In the years following World War II, Borowitz and his colleagues struggled with a search for a ground for our values that would be more ethical and powerful than the realization of the human capacity for evil that led modern enlightened societies to allow for and enact the Holocaust, murdering six million Jews and millions of other human beings, and drop nuclear bombs leading to the suffering of countless innocents. In study and fellowship with many thinkers, including Rabbis David Hartman and Yitz Greenberg, Borowitz clarified that “we come to God these days primarily as the ground of our values and, in a non-Orthodox but nonetheless compelling fashion, as the ‘commander’ of our way of life.” He argued for the renewing of the covenant based on an age-old Jewish view of our relationship with God and the clear sense that that relationship cannot be based on law/halakhah or on ethics alone. He felt that we must be able to correct the law when it could lead to unethical results.
He saw a deep theological need emerging from the dramatic loss of faith in human rationalism as a source of ethics. In 1991, he published Renewing the Covenant, in which he explored “a more-worthy faith.” He also embraced postmodern thought as a framework for covenant theology because of postmodernism’s appreciation that the truth of personal experience still holds that God remains the “senior partner” with a commanding voice. That discourse gave him the language to “assert my Jewish conviction that…we can have unmediated,compelling, quality-laden religious experience” that could occur in prayer, in song, in nature, in a synagogue, in giving birth, in being with someone who is dying.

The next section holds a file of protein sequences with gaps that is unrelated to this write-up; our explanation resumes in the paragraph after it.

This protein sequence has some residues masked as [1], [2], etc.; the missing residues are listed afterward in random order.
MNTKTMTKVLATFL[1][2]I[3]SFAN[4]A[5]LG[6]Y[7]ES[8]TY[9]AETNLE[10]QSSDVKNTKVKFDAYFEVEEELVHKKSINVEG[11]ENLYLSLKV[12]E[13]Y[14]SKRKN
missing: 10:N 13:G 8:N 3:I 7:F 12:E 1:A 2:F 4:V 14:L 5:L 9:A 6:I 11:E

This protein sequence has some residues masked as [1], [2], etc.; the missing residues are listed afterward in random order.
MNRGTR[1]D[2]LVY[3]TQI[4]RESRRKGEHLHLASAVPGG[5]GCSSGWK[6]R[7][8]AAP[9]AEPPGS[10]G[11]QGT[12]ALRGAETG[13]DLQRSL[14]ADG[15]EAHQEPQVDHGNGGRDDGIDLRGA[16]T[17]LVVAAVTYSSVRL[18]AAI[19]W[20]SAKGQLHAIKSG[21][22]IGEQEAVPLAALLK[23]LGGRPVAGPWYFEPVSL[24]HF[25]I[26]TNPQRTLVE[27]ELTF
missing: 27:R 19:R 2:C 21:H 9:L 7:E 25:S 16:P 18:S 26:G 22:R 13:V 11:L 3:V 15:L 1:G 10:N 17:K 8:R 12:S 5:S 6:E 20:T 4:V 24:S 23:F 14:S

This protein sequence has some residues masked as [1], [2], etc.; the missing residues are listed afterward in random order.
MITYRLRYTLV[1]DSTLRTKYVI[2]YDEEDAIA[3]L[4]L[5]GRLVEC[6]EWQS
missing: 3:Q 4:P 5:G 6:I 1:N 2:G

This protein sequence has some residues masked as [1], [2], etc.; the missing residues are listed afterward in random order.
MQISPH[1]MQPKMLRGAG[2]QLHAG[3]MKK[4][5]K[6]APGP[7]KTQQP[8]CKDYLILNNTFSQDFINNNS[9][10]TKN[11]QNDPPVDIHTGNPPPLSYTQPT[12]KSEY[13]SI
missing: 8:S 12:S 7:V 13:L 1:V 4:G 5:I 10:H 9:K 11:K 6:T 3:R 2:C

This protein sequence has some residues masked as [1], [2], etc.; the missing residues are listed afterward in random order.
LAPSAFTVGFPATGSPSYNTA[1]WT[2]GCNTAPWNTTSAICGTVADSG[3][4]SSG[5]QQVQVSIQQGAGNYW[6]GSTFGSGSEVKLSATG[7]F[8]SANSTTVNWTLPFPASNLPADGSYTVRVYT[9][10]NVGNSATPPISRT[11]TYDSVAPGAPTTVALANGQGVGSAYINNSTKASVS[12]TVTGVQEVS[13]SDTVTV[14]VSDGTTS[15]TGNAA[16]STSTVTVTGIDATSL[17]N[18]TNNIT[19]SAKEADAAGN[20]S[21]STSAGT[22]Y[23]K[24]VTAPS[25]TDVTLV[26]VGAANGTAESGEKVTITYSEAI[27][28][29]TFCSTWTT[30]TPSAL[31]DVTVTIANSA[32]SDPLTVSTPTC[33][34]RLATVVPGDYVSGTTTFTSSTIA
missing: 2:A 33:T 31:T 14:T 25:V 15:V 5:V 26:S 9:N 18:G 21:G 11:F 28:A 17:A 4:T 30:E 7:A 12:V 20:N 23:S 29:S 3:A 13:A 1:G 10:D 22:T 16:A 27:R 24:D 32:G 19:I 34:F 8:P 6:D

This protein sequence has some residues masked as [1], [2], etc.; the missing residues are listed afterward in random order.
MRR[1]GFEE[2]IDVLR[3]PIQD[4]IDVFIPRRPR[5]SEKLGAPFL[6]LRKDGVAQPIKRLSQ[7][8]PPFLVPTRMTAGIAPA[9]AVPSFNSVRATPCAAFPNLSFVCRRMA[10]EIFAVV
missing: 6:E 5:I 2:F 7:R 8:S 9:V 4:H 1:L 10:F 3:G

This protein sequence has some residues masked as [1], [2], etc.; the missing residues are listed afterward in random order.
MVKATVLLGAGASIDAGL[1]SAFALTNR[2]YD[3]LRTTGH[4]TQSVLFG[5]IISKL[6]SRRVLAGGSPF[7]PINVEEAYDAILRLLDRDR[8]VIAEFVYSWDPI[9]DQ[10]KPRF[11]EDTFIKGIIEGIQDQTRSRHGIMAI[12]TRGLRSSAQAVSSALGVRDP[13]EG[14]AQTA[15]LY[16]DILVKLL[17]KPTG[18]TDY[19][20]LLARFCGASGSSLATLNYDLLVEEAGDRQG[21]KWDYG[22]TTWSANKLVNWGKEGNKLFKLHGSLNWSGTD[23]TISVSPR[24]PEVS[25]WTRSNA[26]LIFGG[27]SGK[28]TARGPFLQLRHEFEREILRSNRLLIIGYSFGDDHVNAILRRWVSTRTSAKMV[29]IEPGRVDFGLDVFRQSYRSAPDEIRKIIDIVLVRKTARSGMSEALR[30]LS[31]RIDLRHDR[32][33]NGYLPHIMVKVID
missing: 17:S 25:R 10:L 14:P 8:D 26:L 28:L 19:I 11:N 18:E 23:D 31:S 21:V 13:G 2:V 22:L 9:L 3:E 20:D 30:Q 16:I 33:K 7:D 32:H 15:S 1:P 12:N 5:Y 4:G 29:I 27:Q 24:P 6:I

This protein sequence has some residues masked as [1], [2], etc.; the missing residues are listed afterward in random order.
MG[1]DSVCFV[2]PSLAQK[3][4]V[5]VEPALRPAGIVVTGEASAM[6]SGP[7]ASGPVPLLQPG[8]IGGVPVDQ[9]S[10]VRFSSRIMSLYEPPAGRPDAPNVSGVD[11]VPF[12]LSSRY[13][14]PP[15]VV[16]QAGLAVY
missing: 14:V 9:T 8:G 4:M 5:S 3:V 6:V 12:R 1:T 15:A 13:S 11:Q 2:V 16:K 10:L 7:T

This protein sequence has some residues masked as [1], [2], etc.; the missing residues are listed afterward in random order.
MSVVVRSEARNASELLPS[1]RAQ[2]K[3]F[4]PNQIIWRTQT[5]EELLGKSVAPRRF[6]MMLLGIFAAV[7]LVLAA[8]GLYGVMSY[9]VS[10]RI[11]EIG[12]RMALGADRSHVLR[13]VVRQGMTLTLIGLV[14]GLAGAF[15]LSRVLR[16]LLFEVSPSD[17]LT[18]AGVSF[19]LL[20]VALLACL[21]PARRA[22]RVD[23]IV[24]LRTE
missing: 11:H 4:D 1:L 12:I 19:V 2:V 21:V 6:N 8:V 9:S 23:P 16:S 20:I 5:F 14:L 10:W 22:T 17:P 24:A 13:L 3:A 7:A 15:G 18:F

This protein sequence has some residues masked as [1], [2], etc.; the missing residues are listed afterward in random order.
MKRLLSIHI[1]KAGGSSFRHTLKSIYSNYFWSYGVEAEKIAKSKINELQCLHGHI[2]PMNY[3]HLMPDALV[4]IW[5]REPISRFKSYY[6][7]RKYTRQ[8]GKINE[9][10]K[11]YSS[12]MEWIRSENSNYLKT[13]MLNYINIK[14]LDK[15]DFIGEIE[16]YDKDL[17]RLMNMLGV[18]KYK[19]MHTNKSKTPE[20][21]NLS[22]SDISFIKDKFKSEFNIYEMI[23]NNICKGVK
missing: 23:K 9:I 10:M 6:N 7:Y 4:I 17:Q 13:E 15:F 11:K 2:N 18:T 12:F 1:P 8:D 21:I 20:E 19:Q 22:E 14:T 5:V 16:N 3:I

Borowitz articulated a new understanding of the self not just structured by pure autonomy but “grounded in a relationship with God, with community, and as part of the Jewish people’s historic covenant with God. The result of all this is a new theory of non-Orthodox Jewish duty, the acts of which constitute the primary expression and medium of Jewish holiness.”
While those who understand themselves to be “radically claimed” by the Orthodox Jewish halakhic tradition may seek to find more room for the individual, those of us who are committed to liberal Judaism often perceive ourselves to be “radically free,” and I, like many others, seek more room for the claim of Jewish law in our lives. FN:1 In my own religious life, I have sought out a balance of being both radically free and radically claimed. It was Borowitz’s notion of the “autonomous Jewish self” FN:2 that gave me the language to say that while we celebrate our autonomy as liberal Jews, if we are truly part of a covenant, that autonomy is limited by the demands of a commanding God as well as by our commitment to the wisdom and lived experiences of the Jewish people of the past, present, and future.
God is therefore a constant commanding voice in the life of the Jewish people both as individuals and as a community. The autonomous Jewish self stands before God, not as an individual, but as part of a covenanted people. This demands a pluralistic view of the Jewish past as well as a desire to maintain a collective commitment to it in the future. His sense of duty to the whole of the Jewish people and to an experience of God is not a process but a relationship with a Commanding Presence of a real God in my life.
1 See my essay “Radically Claimed and Radically Free” in Jewish Theology Today, edited by Elliot Cosgrove.
2 Borowitz, “The Autonomous Jewish Self,” 1984.
Rabbi Rachel Sabath Beit-Halachmi, PhD, is a scholar, Jewish institutional leader, author, strategic innovator, and public speaker. For the past five years, she served as the national director of recruitment and admissions at Hebrew Union College-Jewish Institute of Religion (HUC), where she was appointed, in 2013, President’s Scholar and most recently assistant professor of Jewish thought and ethics. Prior to her role at HUC, Sabath Beit-Halachmi served as vice president of the Shalom Hartman Institute in Jerusalem and for over a decade as a member of the institute’s faculty. She also directed Hartman’s lay and rabbinic leadership programs for North American leaders as well as programs in pluralism and Jewish identity for officers of the Israel Defense Forces. She currently lives in Cincinnati with her husband, Rabbi Ofer Sabath Beit-Halachmi, and their three children. She can be reached at firstname.lastname@example.org.